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River Ecology Lab undergrad awarded Udall Scholarship

Friday, April 20, 2018

LAWRENCE — Tracey Funk received the good news in the middle of a Biology 152 lecture in Budig Hall, where she was serving as a teaching assistant.

The junior from Topeka received the surprise announcement from friends at the Office of Fellowships: She was the latest University of Kansas student to earn a Udall Scholarship. Another junior, Rachel Heitmann, received an honorable mention from the foundation.

The Udall Undergraduate Scholarship is a federal scholarship that honors the legacies of Morris Udall and Stewart Udall, two former Arizona congressmen whose careers had an effect on American Indian self-governance, health care and the stewardship of public lands and natural resources.

Each scholarship provides up to $7,000 for the scholar’s junior or senior year.

“It was just incredible to get the news like that,” Funk said. “It was especially cool because I didn’t think it was going to happen. And also because all those students got to see someone in their own major receive the award, so hopefully some of them will think about applying, too.”

Funk, who is majoring in ecology, evolution & organismal biology, wants to pursue a career in environmental education and outreach, developing programs to raise awareness of environmental issues. She is currently enrolled in KU’s UKanTeach program, which provides a teaching certification for STEM majors.

While she appreciates the role formal education plays, she said she felt that informal education is important for children, too.

“I would like to have those two programs support each other,” she said. “In an informal setting, you can develop a meaningful personal connection that can spark an interest in environmental issues later on.”

Heitmann, who is from Hebron, Nebraska, is majoring in environmental studies. She is currently studying abroad in Spain.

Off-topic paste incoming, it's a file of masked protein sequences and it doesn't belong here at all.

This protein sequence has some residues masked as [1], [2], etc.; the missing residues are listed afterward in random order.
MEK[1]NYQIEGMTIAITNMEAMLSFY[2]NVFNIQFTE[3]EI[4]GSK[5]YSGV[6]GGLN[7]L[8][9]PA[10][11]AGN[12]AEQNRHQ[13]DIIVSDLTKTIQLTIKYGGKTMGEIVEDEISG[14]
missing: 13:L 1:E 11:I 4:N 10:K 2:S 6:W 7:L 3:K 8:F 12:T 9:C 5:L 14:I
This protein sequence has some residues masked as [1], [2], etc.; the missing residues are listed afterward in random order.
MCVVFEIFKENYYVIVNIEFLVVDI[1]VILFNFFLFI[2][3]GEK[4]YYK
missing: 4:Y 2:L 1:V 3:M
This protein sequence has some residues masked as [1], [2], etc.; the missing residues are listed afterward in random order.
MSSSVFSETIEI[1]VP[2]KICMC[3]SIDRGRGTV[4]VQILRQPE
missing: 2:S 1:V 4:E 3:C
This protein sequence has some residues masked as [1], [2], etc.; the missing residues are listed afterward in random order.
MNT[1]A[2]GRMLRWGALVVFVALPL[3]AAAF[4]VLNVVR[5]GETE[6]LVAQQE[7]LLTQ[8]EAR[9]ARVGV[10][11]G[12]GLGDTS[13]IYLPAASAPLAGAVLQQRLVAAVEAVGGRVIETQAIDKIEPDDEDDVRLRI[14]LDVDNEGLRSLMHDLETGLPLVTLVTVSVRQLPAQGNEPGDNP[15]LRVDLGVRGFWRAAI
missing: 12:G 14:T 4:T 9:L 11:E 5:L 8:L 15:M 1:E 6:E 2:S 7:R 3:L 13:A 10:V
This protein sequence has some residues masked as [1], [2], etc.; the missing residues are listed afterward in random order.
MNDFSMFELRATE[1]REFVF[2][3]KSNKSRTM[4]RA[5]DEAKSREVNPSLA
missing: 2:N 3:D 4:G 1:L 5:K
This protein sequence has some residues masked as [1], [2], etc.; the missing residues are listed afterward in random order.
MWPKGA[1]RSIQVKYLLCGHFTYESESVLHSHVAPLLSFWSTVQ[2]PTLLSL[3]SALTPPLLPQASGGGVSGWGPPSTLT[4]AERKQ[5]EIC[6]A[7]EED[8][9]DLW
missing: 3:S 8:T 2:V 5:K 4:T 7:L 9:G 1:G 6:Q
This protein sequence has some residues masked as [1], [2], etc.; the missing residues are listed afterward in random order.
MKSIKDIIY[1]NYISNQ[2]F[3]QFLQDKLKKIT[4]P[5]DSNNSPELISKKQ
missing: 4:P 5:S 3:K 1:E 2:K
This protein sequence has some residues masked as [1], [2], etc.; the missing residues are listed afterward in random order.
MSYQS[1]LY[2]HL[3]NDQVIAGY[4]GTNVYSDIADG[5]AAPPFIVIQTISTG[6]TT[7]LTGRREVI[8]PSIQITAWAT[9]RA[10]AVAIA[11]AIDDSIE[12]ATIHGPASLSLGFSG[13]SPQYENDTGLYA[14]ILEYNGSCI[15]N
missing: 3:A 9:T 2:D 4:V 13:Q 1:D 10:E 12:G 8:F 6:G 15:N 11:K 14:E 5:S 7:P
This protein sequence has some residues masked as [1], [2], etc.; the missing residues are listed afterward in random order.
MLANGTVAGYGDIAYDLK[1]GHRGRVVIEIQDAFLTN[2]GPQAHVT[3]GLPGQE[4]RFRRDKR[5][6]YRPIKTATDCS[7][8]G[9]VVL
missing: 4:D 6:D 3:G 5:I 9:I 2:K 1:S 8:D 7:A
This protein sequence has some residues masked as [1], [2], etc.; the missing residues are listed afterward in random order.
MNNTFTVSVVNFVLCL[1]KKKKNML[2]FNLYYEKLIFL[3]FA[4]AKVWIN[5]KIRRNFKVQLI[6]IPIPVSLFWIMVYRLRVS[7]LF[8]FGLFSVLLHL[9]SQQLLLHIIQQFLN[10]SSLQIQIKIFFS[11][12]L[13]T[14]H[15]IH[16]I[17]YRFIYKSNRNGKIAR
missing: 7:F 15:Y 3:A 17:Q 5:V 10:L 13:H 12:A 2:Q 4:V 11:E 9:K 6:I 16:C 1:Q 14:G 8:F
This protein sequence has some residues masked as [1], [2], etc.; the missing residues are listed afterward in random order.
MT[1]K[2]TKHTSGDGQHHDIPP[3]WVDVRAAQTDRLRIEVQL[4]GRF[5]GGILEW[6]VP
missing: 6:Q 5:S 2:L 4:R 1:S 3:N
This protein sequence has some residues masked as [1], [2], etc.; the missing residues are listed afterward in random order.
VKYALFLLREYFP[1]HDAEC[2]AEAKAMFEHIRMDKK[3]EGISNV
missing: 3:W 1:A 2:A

Fifty students from 42 colleges and universities were named as 2018 Udall Scholars this year, and 50 others received Honorable Mentions. The foundation received 437 eligible applications from colleges and universities around the country.

A 16-member independent review committee selected this year’s group of Udall Scholars on the basis of commitment to careers in the environment, Native health care or tribal public policy; leadership potential; record of public service; and academic achievement.

The 2018 Udall Scholars will assemble in August in Tucson, Arizona, to meet one another and program alumni; learn more about the Udall legacy of public service; and interact with community leaders in environmental fields, tribal health care and governance.

The Office of Fellowships, a unit in Undergraduate Studies, coordinates the process for nominating scholars each year. Twenty KU students have received the award. 2017 KU Scholar Tomas Green was part of the group who surprised Funk in class.

“We’re proud of the commitment of these two students to environmental issues and are pleased the Udall Foundation recognized this as well,” said Anne Wallen, program director for the Office of Fellowships, who worked with the students on their applications. “Students like Tracey and Rachel are inspirations to their peers and show how much KU students can accomplish.”

Students wishing to apply for next year’s scholarships must go through a campus nomination process and should contact the Office of Fellowships.

Tracey Funk (top photo) is the daughter of Steve and Sue Ann Funk of Topeka and is a graduate of Shawnee Heights High School. At KU, she has been involved with undergraduate research in the KU River Ecology Lab, the University Honors Program, KU Scholarship Halls and the Marching Jayhawks. She has completed internships with the Topeka Zoo and Conservation Center and with the Friends of the Kaw.

Rachel Heitmann is the daughter of Darcy Heitmann and Anne Heitmann and is a graduate of Thayer Central High School. At KU, Foster has served as proctor and environmental chair of Miller Scholarship Hall, as a Koinonia Retreat Team Leader and the Marching Jayhawks. She has worked at Camp Tekakwitha of the Archdiocese of Kansas City, Kansas, and completed an internship with the Land Institute in Salina.


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